It feels like you're swimming and the sun is shining and you're having a great time until a wave comes and sucks you under into the darkness of the water. No matter how hard you try to reach the surface again a new wave comes and hits you back under again, and again, and again.

And then it just stops.

But you never know when the next wave is going to come. You never know when you're going to be sucked back under.

I always wondered if I was the only one like this.

It didn't make any sense to me, how did I think about suicide so often but not want to die? But I was thinking about it in black and white, I thought I wasn't allowed to have those feelings since I wasn't going to act on them. But then I read articles much like this one and I realized I'm not the only one. Suicidal thoughts aren't black and white, and my feelings are valid.

To everyone who feels this way, you aren't alone.

I thought I was for the longest time, I thought I was the only one who felt this way and I didn't understand how I could feel this way. But please, I implore you to talk to someone, anyone, about the way you're feeling, whether it be a family member, significant other, a friend, a therapist.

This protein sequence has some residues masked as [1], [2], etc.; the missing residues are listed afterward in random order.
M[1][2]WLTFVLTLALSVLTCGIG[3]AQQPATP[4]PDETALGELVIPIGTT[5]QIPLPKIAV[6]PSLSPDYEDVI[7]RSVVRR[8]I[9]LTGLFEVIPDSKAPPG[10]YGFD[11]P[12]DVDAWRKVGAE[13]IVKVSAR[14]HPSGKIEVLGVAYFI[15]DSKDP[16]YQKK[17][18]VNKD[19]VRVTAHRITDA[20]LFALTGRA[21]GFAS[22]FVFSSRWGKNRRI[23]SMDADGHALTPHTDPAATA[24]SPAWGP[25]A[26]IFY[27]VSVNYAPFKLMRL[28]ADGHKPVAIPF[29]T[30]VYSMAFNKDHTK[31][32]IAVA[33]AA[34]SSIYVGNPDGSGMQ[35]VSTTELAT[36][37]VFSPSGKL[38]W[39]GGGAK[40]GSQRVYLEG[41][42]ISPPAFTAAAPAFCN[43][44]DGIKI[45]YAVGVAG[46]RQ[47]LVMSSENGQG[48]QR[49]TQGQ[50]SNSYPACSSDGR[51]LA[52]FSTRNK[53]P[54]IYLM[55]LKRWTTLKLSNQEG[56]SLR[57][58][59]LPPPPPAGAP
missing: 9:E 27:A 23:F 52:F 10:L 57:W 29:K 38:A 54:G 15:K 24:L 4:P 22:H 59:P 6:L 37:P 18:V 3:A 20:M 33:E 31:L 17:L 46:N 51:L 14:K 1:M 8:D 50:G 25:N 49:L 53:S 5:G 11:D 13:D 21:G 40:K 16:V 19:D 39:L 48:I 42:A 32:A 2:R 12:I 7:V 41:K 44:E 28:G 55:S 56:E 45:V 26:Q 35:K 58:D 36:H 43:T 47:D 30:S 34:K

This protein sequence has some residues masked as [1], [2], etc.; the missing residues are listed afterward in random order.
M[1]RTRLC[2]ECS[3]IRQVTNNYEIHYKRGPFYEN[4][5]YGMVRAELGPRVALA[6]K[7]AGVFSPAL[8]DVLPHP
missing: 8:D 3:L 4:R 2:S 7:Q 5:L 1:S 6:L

My biggest mistake all these years was never telling anyone how I feel in fear that they would either brush me off because “who could be suicidal but not want to die?" or panic and try to commit me to a hospital or something. Writing this article has been the greatest feeling of relief I've felt in a long time, talking about it helps. I know it's scary to tell people how you're feeling, but you're not alone and you don't have to go through this alone.

Suicidal thoughts aren't black and white, your feelings are valid, and there are people here for you. You are not alone.

If you or someone you know is experiencing suicidal thoughts, call the National Suicide Prevention Hotline — 1-800-273-8255


Cover Image Credit: BengaliClicker